|Chapter XXVIII. GENERAL REPORTS.
Question. Did you make any subsequent report to General Buell?
General Schoepf requested General Thomas to have me return to General Bragg's lines. I did so, finding him at Glasgow. I arrived at Glasgow on Sunday; I do not remember the day of the month. I there saw General Bragg's army strike their tents on that Sabbath, and then had on opportunity of counting several regiments and made several inquiries. I saw also the pike which they took in leaving Glasgow. I returned and reported in the first place to General Schoepf; he sent me to General Thomas and I reported to him. He sent me to General Buell in the morning. I confirmed my former statement as to the numerical strength of the enemy. I recollect in my second statement to General Buell I said I had found out that some divisions had four brigades. I stated to him the pike they took-the pike that runs due north.
Question. How many days elapsed between your time of leaving Glasgow and your report to General Buell?
I should think four or five days.
Question. In either of your reports did General Buell inquire regarding artillery?
As to that I should not like to say upon oath what the question or the answer was. I think I told him a battery to a brigade.
Question. Did General Buell question you as to the general condition of the army, as to supplies and transportation, &c.?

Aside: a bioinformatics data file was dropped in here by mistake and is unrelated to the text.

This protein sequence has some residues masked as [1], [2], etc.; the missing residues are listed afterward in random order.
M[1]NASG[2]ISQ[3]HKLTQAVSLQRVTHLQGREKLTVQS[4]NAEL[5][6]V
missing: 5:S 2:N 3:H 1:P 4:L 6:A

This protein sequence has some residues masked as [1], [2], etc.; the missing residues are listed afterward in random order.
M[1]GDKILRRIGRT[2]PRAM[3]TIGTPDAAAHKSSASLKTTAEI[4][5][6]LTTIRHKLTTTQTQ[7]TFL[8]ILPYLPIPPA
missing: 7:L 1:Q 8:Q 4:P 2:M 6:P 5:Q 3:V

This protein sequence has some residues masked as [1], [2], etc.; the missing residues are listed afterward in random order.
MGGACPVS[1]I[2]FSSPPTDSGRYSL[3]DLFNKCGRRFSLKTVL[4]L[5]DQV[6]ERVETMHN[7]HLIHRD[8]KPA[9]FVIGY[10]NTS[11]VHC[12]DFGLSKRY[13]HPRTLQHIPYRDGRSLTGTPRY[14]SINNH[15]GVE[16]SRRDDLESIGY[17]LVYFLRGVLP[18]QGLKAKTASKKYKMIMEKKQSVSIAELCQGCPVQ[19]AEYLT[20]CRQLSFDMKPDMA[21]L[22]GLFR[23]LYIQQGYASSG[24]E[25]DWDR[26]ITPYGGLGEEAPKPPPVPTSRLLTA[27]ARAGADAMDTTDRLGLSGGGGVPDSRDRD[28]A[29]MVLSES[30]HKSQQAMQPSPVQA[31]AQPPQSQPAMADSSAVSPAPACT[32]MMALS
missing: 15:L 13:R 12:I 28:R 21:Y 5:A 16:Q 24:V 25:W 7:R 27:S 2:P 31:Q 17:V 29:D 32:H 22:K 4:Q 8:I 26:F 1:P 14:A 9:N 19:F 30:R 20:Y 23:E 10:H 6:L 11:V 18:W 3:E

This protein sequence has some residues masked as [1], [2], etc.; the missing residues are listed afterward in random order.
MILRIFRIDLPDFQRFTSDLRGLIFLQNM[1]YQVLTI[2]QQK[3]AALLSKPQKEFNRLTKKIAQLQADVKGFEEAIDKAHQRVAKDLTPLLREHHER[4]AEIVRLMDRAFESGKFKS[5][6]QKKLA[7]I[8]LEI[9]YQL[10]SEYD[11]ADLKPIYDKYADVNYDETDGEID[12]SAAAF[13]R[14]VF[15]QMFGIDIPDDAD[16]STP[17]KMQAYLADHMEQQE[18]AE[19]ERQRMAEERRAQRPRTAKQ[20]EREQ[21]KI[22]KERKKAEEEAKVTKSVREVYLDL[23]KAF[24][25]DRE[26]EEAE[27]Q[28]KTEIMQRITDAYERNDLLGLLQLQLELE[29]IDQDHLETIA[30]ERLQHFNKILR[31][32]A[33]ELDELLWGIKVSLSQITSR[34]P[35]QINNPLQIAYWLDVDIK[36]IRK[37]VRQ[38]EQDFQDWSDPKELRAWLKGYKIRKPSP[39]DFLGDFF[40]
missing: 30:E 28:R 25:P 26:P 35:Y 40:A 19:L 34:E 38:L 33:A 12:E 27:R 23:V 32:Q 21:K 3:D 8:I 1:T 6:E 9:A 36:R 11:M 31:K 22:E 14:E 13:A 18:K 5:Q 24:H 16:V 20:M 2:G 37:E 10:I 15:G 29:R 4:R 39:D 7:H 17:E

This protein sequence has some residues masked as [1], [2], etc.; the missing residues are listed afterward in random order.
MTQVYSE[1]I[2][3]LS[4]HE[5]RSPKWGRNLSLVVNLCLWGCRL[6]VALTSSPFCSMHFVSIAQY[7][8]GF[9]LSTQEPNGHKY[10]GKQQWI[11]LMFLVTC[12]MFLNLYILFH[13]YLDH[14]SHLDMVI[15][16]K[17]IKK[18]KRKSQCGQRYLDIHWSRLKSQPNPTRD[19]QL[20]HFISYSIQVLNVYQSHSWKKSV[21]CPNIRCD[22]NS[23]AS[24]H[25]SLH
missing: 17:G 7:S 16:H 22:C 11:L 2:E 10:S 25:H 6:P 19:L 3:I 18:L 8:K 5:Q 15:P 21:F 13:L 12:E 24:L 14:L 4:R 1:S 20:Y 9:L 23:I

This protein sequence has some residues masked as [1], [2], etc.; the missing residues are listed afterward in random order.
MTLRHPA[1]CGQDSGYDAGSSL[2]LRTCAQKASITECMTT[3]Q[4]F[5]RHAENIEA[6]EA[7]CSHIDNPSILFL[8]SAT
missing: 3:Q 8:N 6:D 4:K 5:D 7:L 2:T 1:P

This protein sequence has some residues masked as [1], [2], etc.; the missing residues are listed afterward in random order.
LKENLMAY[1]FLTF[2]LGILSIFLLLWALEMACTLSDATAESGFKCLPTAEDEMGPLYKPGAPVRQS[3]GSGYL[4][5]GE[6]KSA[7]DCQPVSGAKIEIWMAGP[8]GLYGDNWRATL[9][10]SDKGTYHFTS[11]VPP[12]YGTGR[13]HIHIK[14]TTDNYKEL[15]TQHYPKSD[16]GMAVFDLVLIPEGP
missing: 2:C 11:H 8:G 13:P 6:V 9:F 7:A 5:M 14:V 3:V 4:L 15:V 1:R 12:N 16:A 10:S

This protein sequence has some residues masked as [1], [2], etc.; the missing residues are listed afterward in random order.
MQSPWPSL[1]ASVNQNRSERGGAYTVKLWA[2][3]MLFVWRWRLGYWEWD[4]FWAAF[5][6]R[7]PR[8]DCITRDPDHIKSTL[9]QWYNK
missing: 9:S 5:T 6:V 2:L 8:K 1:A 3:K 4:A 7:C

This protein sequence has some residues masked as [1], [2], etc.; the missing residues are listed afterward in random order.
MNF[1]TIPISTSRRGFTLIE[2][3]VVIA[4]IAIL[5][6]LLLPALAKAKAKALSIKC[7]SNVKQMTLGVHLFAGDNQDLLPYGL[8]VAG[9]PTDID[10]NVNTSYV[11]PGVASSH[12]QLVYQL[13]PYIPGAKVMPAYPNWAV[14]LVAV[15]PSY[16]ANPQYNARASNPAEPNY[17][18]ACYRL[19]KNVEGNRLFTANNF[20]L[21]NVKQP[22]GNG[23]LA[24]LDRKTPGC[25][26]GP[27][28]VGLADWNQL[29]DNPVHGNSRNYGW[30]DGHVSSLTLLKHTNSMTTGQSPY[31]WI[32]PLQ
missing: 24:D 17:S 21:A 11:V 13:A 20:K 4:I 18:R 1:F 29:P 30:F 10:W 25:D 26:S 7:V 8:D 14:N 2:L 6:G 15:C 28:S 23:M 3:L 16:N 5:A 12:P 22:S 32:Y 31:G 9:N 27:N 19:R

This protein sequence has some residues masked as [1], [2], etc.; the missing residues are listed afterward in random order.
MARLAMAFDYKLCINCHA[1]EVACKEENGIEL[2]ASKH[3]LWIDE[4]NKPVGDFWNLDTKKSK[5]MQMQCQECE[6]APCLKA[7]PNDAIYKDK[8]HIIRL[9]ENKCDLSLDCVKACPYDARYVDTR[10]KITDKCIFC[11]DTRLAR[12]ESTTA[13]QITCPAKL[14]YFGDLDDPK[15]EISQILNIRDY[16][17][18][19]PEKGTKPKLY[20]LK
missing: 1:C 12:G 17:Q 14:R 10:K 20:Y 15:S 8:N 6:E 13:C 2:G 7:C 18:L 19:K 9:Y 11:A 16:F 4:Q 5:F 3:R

I think there were some questions asked in regard to a wagon train. I think I made the statement they were well armed. As to supplies, if I made a statement I do not recollect what it was. I think I said they had a small wagon train.
Question. At the time you made your second statement, at Prewitt's Knob, was it known generally that Munfordville was surrendered?
I think I heard of it at Bowling Green before I made the report.
Cross-examination by General BUELL:
Question. What did you estimate the strength of the rebel army at Tupelo to be?
I don't think I made an estimate, but they left a number of sick.
Question. Can you answer how many?
I think I made the statement they had buried several thousand, but not as to number of sick who were left there. It would be very difficult to form an estimate of the number of sick General Bragg left in Mississippi. I made no estimate. I think "many" was the adjective I used.
Question. How long were you at Tupelo?
I merely passed through there, perhaps remaining ten or twenty hours. In speaking of the graves, I would say I came to Tupelo from Holly Springs; that in entering Tupelo by the road I came I passed through several camping grounds, or, more properly, by several camping grounds, from which the army had been withdrawn, and upon each camp ground I saw the graves where each several brigade had buried their dead. In most cases these were marked by a few rails piled up; in some cases a piece of board with an inscription. I rode to several of these plats and counted the graves, and in that way I arrived at the estimate of the dead (several thousand).
Question. Was the army with which General Bragg invaded Kentucky identically the same as that you saw at Tupelo?
As to that question I cannot make a distinct reply, as I arrived at Tupelo after a part of the army had left.
Question. When were you at Tupelo?
In the month of July, the latter part.
Question. Had the principal part of the army left at that time?
All had left, I think, excepting Price's division and the division of which General Walker is a brigadier-general.
|Chapter XXVIII. GENERAL REPORTS.